Automatic exchange of information on a global scale will become a reality in 2017, as 51 countries signed an agreement to share financial information. Another 35 jurisdictions will join the following year.
All Organisation for Economic Cooperation and Development (OECD) and G20 countries, as well as most major international financial centres, signed a “multilateral competent authority agreement” that will activate the automatic sharing of financial data for tax purposes. The signing ceremony took place at the Global Forum on Transparency and Exchange of Information for Tax Purposes in Berlin on 29th October.
It shows the determination from governments across the globe to prevent tax evasion and capture lost tax revenue. Tax authorities of participating countries will be able to gather much more information on the assets their taxpayers hold abroad.
The OECD explains that automatic exchange of information “can provide timely information on non-compliance where tax has been evaded either on an investment return or the underlying capital sum, even where the tax administrations have had no previous indications of non-compliance”.
58 jurisdictions, known as the “early adopters”, have pledged to make the first exchange in 2017. This includes the UK, Spain, France, Portugal, Cyprus, Malta, Germany, Italy, Isle of Man, Jersey, Guernsey, Gibraltar, Bermuda, Cayman Islands, British Virgin Islands, Ireland, Iceland, Liechtenstein, Luxembourg, San Marino, Seychelles, Argentina and South Africa.
A further 35 jurisdictions have said they will start in 2018. This includes Australia, Austria, Bahamas, Brazil, Brunei, Canada, China, Hong Kong, Monaco, Qatar, Russia, Singapore, United Arab Emirates and, significantly, Switzerland.
Although not one of the early adopters, the Swiss government has adopted mandates to soon begin negotiations with the EU and other countries on automatically sharing data on bank accounts from 2018.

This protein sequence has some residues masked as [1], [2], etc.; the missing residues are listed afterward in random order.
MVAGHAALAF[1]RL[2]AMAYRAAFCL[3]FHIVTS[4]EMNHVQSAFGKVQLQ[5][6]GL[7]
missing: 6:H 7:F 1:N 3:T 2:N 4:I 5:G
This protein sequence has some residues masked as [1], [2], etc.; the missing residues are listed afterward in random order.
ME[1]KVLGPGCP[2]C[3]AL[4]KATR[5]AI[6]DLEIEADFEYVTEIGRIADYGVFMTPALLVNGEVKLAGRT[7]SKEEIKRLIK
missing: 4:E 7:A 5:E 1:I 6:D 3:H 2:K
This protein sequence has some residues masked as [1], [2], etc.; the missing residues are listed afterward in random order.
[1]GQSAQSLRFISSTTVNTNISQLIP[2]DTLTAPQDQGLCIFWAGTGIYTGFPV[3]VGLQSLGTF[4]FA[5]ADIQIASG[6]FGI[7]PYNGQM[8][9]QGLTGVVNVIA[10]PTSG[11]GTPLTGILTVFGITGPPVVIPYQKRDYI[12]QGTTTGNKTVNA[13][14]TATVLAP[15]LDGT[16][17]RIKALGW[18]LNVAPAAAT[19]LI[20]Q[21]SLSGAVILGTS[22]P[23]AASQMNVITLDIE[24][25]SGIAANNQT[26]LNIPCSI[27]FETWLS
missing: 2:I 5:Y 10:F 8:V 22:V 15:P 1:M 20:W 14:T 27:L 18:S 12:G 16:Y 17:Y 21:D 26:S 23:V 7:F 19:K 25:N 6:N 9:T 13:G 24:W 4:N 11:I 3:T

Only a few years ago, in 2008, the then Swiss finance minister Hans Rudolf Merz vowed that banking secrecy would prevail, saying that its foreign opponents would have to “bite the bullet” and accept it.
The US does not appear on any of the lists, since under its own Foreign Account Tax Compliance Act (FATCA) it will start automatically exchanging information with countries around the world from 2015.
After the signing ceremony, OECD Secretary-General, Angel Gurria, commented:
“We are making concrete progress towards the G20 objective of winning the fight against tax evasion… The world is quickly becoming a smaller place for tax cheats.”
The global “Standard for Automatic Exchange of Financial Account Information in Tax Matters” is different from most current bilateral agreements, where authorities have to make formal requests for information. Now they will automatically receive information on all their taxpayers who hold assets in the participating territories.
The standard sets out the financial account information to be exchanged, including –
- Sales proceeds from financial assets
It covers accounts held by individuals and entities, including trusts and foundations. Governments agreed that beneficial ownership of legal entities should be available to tax authorities and exchanged with treaty partners.
The OECD will establish a peer review process to ensure that the automatic exchange of data is effectively implemented. It is encouraging developing countries to join the movement.
UK Chancellor, George Osborne, commented:
“Tax evasion is a scourge across the world that can only be tackled with a global solution, and today’s agreement is a step towards achieving this… The work is certainly not finished, and I would call on all remaining countries to put in the same efforts to stop evasion.”
This OECD standard follows on from the US’ FATCA, established in 2010 to catch American citizens hiding money abroad, and the April 2013 G5 agreement to automatically exchange information, which Britain’s crown dependencies and offshore territories quickly signed up to.
The move towards the end of financial privacy has already had a significant impact on state coffers, as more and more people realise there is nowhere left to hide. According to the OECD, 20 countries have raised $47 billion (€37bn) through voluntary disclosure schemes since 2009.
Cross border tax planning has completely changed over recent 15 years; particularly since the move towards global tax transparency escalated in the wake of the financial crisis.
Where once we used to take financial privacy for granted, we now have to accept that it is history. Tax authorities will have information on our income and assets, wherever we hold them.
One thing has not changed however, which is that every individual has the right to structure their assets in a tax efficient manner. You need to establish how you can use approved tax advantageous structures here in your country of residence to reduce your tax liabilities. It is important to be compliant with local tax law, but it is also important to protect your wealth from taxation wherever possible. You can do both if you take specialist advice.
3 November 2014